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Stones Into Schools: Promoting Peace with Books, Not Bombs, in Afghanistan and Pakistan [Audiobook, CD] [Audio CD]

Khaled Hosseini , Greg Mortenson , Atossa Leoni
4.7 out of 5 stars  See all reviews (46 customer reviews)

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Book Description

Dec 2009
In this dramatic first-person narrative, Greg Mortenson picks up where Three Cups of Tea left off in 2003, recounting his relentless, ongoing efforts to establish schools for girls in Afghanistan; his extensive work in Azad Kashmir and Pakistan after a massive earthquake hit the region in 2005; and the unique ways he has built relationships with Islamic clerics, militia commanders, and tribal leaders even as he was dodging shootouts with feuding Afghan warlords and surviving an eight-day armed abduction by the Taliban. He shares for the first time his broader vision to promote peace through education and literacy, as well as touching on military matters, Islam, and women - all woven together with the many rich personal stories of the people who have been involved in this remarkable two-decade humanitarian effort.
--This text refers to the Paperback edition.

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Product details

  • Audio CD
  • Publisher: Penguin USA; Unabridged edition (Dec 2009)
  • Language: English
  • ISBN-10: 0143144960
  • ISBN-13: 978-0143144960
  • Product Dimensions: 14.4 x 15.6 cm
  • Average Customer Review: 4.7 out of 5 stars  See all reviews (46 customer reviews)
  • Amazon Bestsellers Rank: 4,538,325 in Books (See Top 100 in Books)

More About the Author

photo (c) 2009 Khyber Mortenson

Greg Mortenson is the director of the Central Asia Institute www.ikat.org and founder of Pennies For Peace www.penniesforpeace.org. He is the co-author and protagonist of Three Cups of Tea www.threecupsoftea.com, which has been a New York Times nonfiction bestseller for three years, and published in over three dozen countries.

Since a 1993 climb of Pakistan's K2, Mortenson has worked in rural Afghanistan and Pakistan to promote education and literacy, to establish 131 schools, especially for girls, which provide education to over 58,000 students, including 44,000 females.

Three Cups of Tea is mandatory reading for all senior U.S. military commanders, and U.S. Special Forces deploying to Afghanistan. The book has been a freshman or common book read in over 100 universities and colleges, and a 'One Book' read in over 240 communities. His second book, Stones Into Schools: Promoting Peace With Books Not Bombs in Pakistan and Afghanistan www.stonesintoschools.com will be released by Viking on December 1st, 2009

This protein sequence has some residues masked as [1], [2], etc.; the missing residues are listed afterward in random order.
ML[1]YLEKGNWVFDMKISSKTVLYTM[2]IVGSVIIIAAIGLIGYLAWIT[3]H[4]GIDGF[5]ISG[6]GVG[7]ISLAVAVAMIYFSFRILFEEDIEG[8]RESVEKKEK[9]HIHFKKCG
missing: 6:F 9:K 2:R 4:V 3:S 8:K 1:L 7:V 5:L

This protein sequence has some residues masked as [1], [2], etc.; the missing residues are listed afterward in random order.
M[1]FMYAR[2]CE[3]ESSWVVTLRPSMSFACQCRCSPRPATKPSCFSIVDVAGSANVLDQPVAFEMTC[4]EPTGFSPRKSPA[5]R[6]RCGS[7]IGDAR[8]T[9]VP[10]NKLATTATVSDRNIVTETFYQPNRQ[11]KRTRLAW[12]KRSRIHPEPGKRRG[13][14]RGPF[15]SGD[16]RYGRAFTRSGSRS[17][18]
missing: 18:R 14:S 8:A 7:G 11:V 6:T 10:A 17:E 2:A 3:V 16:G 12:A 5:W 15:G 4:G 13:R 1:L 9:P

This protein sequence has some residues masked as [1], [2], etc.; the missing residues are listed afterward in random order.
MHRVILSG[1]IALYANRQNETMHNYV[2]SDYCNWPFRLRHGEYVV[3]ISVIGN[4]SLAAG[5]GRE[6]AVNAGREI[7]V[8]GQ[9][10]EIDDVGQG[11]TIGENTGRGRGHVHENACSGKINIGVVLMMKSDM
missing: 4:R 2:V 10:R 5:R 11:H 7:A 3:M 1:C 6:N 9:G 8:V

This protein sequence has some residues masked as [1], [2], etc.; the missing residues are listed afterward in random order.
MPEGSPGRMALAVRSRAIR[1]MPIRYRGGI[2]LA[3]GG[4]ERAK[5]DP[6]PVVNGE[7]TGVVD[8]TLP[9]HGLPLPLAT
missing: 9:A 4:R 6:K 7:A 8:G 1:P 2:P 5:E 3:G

In 2009, Mortenson received the Sitara-e-Pakistan, which is Pakistan's highest civil award for his humanitarian efforts, While not overseas, Mortenson lives with his wife and two children in Montana.

Product Description

About the Author

Greg Mortenson is a former mountaineer and ER nurse, and is cofounding Director of the Central Asia Institute, raising $2.8 million dollars each year through tireless campaigning for modest individual donations. His previous book Three Cups of Tea has sold over 3 million copies in the US. He is the recipient of Pakistan's highest civil award (The Star of Pakistan) for his sixteen years work to promote education and peace in the region. He lives in Montana with his family.

Mike Bryan has written or collaborated on twenty-five books, including Cal Ripken's bestseller The Only Way I Know.

--This text refers to the Paperback edition.

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Customer Reviews

Most Helpful Customer Reviews
28 of 28 people found the following review helpful
5.0 out of 5 stars Incredible 28 Feb 2010
Format:Hardcover
Having read 3 Cups of Tea about 3 years ago I couldn't wait to find out what Greg Mortensen and his team have been doing since. I ended up ordering Stones into Schools from the States as it hadn't come out in the UK yet and it was well worth it. His team are amazing, their stories are amazing and what they're achieving, against all odds, is beyond comprehension. I would recommend this to anyone.
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46 of 48 people found the following review helpful